And 4 Things to Add to Attract, Retain, and Engage Members of All Ages

4 Things to Throw Out of Your Association’s Broken Business Model

4 Things to Throw Out of Your Association’s Broken Business Model

In the past, associations thrived on in-person events, networking, education, and certifications—the more the merrier. But for years there has been a shift away from this old thinking to a modern approach where digital is king and people are less enticed by “stuff.” This shift was happening gradually until COVID-19 slammed on the accelerator. What began as a strategy to attract younger members is now essential to serving members of all ages. Your old business model is officially broken, and engagement is about to take a nosedive. It’s time to learn from your younger members so you can fix your business model, drive engagement, and thrive.

What We Know About Younger Members

  • Younger members grew up with Google and are used to instant gratification.
  • They’re careful with their money and slow to make a purchase.
  • They value community and purpose.
  • They trust people more than corporations.
  • They’re highly adaptable and can react quickly to any crisis or disruption.
  • They live online and are comfortable working and networking virtually.

A New Reality for Boomers and Millennials Alike

When COVID-19 hit, even the Boomers had to pivot and adapt. Here’s what the new reality looks like for members of all ages:
  • Google is the go-to resource (and your biggest competitor).
  • Money is an issue for everybody as the next recession looms.
  • Community means more now than ever.
  • We can get by with less stuff in our lives.
  • We don’t have to be there in person.
  • We can adapt to almost anything.
  • We can learn to use new technologies and work virtually.

Just like that, your association’s old business model centered on in-person events and endless offerings doesn’t work anymore. But the need for resources and support hasn’t changed. You have a golden opportunity to reinvent your association and serve members better than ever before.

What’s Out? What’s In?

Fixing your business model is a matter of removing clutter and adding value. It’s not easy, but it’s the only way forward.

OUT: In-person only resources
IN: Digital everything

Crisis or no crisis, your members don’t always have the time, money, or inclination to travel to your annual conference or even attend a local networking event. You need digital resources people can access quickly on their own terms. Templates, content downloads, virtual networking, job boards, webinars, and podcasts are just a few ideas. Break your event into time-conscious virtual tidbits, such as hour-long webinars, information packets, or online discussion panels.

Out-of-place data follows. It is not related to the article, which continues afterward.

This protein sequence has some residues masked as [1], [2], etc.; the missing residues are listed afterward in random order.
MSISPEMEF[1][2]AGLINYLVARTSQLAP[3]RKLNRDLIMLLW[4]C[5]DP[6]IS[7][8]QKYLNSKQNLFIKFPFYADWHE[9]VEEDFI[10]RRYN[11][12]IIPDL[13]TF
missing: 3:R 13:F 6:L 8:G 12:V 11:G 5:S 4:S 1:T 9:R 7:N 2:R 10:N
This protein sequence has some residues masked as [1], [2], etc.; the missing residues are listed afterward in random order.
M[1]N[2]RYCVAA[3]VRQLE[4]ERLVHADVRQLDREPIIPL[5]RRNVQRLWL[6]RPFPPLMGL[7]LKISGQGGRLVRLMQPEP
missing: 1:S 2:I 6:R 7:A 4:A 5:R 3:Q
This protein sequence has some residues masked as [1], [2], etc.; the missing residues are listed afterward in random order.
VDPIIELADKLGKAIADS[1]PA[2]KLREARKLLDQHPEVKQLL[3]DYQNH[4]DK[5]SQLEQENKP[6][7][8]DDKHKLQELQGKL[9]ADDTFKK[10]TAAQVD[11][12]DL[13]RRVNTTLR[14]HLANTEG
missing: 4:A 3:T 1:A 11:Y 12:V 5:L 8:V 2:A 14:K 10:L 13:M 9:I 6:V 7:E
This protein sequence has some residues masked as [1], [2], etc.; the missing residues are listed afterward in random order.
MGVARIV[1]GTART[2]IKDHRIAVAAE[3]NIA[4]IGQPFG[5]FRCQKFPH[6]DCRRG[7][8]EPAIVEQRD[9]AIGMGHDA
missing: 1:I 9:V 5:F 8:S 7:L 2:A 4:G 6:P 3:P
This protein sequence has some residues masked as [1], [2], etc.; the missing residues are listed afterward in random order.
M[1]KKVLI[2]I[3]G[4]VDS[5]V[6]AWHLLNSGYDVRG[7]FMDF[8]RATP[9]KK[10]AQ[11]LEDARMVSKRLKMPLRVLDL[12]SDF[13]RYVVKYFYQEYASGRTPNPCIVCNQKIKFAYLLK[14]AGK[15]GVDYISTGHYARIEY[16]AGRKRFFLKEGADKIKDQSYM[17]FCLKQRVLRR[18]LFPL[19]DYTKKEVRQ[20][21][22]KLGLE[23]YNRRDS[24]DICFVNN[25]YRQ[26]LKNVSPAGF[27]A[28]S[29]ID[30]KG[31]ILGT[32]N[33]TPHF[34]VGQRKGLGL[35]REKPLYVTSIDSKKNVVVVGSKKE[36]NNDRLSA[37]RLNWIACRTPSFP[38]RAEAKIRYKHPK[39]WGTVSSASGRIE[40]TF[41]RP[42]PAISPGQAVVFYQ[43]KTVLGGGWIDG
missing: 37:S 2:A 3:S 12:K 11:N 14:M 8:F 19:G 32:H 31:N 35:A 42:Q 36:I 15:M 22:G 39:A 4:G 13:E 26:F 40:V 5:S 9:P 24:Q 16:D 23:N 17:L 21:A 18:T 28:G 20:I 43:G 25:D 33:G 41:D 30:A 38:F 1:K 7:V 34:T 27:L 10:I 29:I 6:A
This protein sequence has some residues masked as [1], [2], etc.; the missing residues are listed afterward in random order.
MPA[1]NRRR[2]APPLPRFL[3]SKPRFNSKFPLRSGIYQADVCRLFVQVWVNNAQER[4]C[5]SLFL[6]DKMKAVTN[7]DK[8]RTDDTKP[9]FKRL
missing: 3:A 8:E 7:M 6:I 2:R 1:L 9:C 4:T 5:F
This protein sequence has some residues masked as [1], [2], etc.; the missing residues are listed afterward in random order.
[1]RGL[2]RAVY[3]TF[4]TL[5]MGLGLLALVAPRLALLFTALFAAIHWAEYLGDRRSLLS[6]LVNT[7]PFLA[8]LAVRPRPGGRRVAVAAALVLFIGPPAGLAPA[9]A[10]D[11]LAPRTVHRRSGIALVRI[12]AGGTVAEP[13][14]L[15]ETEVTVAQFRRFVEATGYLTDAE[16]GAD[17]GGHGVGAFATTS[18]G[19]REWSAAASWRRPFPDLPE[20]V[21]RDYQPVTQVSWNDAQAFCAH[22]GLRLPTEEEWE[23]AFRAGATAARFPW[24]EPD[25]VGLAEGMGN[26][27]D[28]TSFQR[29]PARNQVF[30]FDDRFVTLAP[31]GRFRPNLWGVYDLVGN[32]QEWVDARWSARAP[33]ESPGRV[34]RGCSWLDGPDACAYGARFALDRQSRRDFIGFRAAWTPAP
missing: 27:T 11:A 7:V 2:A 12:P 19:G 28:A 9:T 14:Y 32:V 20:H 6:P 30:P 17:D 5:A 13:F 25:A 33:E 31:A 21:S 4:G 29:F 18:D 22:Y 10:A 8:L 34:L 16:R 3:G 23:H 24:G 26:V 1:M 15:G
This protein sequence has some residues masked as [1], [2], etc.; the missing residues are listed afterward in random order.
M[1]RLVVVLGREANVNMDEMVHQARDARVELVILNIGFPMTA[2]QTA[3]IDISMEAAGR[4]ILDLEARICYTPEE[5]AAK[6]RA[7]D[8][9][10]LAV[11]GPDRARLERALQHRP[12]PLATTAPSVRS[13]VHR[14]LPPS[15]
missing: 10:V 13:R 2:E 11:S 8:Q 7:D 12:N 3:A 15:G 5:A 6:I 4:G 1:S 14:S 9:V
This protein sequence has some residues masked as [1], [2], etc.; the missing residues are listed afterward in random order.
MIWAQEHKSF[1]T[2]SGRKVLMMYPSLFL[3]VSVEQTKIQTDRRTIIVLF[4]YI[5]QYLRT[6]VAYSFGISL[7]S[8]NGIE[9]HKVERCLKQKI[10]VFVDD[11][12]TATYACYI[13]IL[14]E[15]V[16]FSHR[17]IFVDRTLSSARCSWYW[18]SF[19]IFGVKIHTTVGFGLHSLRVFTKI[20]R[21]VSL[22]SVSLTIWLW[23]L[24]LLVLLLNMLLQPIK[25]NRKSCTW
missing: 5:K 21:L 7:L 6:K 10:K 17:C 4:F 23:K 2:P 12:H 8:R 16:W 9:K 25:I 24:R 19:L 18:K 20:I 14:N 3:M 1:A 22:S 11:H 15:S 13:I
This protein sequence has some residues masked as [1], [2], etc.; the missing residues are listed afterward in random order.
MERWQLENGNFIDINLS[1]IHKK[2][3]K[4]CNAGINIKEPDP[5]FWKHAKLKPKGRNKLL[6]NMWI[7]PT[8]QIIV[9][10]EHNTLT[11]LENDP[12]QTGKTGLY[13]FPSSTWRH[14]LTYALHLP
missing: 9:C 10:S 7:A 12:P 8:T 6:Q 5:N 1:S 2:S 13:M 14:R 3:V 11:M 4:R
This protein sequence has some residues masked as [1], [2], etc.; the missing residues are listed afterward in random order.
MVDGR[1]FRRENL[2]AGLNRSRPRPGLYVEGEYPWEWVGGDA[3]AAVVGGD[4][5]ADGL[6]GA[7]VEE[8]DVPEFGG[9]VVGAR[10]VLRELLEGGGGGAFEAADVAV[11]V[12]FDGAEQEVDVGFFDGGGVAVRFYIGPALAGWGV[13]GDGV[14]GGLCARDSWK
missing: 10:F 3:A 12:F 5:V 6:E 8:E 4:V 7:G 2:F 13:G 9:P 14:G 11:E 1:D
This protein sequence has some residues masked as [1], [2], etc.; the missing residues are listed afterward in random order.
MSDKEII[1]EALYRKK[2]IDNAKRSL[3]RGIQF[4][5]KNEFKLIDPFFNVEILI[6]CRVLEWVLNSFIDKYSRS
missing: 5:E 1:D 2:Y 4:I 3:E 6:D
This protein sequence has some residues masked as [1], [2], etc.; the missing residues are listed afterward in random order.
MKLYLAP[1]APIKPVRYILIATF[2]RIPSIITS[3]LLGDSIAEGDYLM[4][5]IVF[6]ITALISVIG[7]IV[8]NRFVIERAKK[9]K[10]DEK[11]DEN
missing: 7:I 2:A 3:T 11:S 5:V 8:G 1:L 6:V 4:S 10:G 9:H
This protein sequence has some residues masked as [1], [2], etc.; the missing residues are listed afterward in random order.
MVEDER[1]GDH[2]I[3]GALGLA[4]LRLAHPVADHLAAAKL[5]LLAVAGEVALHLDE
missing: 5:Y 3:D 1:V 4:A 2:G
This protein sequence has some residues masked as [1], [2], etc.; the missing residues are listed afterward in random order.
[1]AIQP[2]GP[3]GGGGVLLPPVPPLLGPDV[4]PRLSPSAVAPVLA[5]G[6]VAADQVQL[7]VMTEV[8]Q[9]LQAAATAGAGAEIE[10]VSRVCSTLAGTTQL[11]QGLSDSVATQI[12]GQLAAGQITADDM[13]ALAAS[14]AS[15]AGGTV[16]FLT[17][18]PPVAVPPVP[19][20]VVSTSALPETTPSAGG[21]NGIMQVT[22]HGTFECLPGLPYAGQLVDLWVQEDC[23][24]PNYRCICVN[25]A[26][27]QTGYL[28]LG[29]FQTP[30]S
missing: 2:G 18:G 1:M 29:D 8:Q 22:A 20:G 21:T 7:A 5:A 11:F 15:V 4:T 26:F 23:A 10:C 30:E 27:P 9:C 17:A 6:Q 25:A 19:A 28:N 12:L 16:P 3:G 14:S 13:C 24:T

OUT: Too much stuff
IN: Real resources that answer “What’s in it for me?”

Consider the cereal aisle at the grocery store. There are 16 different kinds of Cheerios that water down the brand and overwhelm the consumer. Your association faces a similar problem with your events, certifications, and education. Don’t be Cheerios. Focus instead on your core competencies. What do you offer that your members can’t get anywhere else? Which events deliver the biggest return for your members’ time and money? Don’t worry about revenue. Worry about delivering actual value and the revenue will take care of itself.

OUT: Sales pitches and corporate speak
IN: Meaningful, authentic human connections

The days of slick sales pitches and impersonal “professional” language are over. People are tired of being sold to, and they demand authenticity and transparency. The voice of your association should be human, conversational, and personal. Tell stories. Create online communities. Whenever possible, connect members and prospects with each other and get out of the way. Third-party endorsements are far more powerful than messaging straight from your organization.

OUT: Impersonal communications
IN: Behavior-based communications that are mindful of the customer journey

Nobody wants another impersonal eblast. Instead, use marketing automation to deliver timely, relevant content through marketing automation. Let each individual’s browsing, email, and social media behaviors dictate the next steps in your messaging.